We love helping our clients with their award submissions. Our journalist-led approach ensures all our content is interesting, engaging and informative so you gain brand awareness and engagement whether it is social media content, award submissions or a whitepaper.

 

 

At Thirty Seven, we offer content and design services to ensure your campaigns reach the right audiences at the right times. Our journalist led approach ensures your content is interesting, engaging and informative so you gain brand awareness and engagement whether it is social media content or a whitepaper.

 

Marketing

Writing skills you can steal from journalists

Adam Fisher 14th January 2019 — 6 mins read
B

ut it is not just those in content marketing who face the pressure of having to write quality content on demand.

Journalists have to create attention grabbing-content every day.

So what skills can we steal from them to make our content better?

 

Keep it simple

One of the lessons I learned as a young journalist which really stuck with me was the need to keep my writing simple.

Good newspaper articles are concise, contain simple language and use basic sentence structures.

The simpler an article is to read the more people will be able to understand what it is saying. The average reading age of the UK population is generally considered to be around nine years.

And this is pertinent to content marketing.

All too often organisations inadvertently opt for content which creates barriers to comprehension and detracts from the message.

Let’s take something I saw from Lloyds Banks just before I settled down to write this blog. It was a quote in a document from chief executive Antonio Horta-Osorio.

It said: “Our differentiated, customer focussed business model continues to deliver with our multi brand, multi-channel approach, cost leadership, low risk positioning, investment capacity and execution capabilities positioning us well for sustainable success in a digital world.”

There is so much about that sentence I don’t like. But the key issue is that no matter how often I read it, it does not make sense. And that is a real problem. If people don’t understand the content you produce they won’t stick with it.

So lose the big words, keep the sentences tight.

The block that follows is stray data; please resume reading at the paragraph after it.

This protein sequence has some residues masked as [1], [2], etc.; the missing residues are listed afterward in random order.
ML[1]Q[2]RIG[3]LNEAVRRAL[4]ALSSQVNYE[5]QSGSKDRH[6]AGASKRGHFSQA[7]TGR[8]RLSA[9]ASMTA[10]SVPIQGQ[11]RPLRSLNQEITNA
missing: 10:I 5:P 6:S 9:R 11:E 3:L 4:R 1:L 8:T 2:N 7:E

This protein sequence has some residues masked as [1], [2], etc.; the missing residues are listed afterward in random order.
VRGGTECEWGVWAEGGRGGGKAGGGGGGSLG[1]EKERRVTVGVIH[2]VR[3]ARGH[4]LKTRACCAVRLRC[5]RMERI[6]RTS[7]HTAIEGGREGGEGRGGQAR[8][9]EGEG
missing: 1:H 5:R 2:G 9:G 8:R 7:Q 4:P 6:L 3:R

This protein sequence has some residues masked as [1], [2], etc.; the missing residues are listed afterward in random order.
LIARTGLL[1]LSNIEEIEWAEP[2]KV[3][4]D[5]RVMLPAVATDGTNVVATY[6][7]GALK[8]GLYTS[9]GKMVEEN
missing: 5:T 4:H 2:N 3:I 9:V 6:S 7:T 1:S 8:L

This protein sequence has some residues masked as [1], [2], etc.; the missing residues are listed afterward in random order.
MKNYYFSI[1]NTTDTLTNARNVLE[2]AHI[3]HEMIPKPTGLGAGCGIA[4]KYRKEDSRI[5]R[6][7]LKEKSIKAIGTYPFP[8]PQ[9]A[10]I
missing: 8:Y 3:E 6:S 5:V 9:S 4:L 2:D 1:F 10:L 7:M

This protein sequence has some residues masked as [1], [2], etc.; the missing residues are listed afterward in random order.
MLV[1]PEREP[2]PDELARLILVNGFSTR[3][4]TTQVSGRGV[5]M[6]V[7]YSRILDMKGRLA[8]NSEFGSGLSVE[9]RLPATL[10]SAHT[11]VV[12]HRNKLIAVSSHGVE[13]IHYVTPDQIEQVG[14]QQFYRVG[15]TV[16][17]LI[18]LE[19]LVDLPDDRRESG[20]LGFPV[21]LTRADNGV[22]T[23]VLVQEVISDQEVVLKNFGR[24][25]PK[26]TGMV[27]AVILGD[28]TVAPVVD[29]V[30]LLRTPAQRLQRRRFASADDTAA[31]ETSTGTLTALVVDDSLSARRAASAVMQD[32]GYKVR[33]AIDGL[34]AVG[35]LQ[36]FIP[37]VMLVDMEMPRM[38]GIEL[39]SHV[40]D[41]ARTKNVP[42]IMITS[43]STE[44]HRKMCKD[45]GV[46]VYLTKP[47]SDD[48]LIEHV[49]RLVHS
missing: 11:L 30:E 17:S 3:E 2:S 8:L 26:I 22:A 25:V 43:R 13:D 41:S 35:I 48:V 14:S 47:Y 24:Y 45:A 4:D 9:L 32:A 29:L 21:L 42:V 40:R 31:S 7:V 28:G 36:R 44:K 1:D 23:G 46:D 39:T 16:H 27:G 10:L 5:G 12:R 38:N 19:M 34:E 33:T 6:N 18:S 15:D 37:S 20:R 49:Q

Write how you talk

This follows on quite nicely from the importance of keeping writing simple, because one of the best ways to do that is to focus on using the same language you use when you speak.

If I’m struggling to write something I think about how I would say it.

The other benefit of this approach is that it creates a chatty, informal style and natural flow – something journalists strive for in their stories.

To help achieve this, grammar rules sometimes go out of the window. For example, sentences can often start with ‘and’.

 

Research

In many cases, for journalists, the writing is actually the shortest part of the process of putting a story together.

Reporters spend lots of time gathering, looking at and assessing the validity of information in search of a story. This could be sourcing facts and figures, studying data and interviewing experts.

The more research you put into your content the more it will tell your readers things they don’t already know.

And that is a crucial way of ensuring it will stand out from all the other content which is available. 

 

Interview

Here’s a question. How many blogs do you see which include comments from a real person? How many newspaper stories do you see that don’t feature people?

One of the key differences between content and newspaper stories is that the stories always feature people.

And people are predominantly brought into stories through interviews.

Whether it is people in your own organisation or key influencers in the sector, getting the views, opinions and personalities of other people into your content can offer your readers something strong and different, as well as breathe life and add fresh impetus into existing content ideas.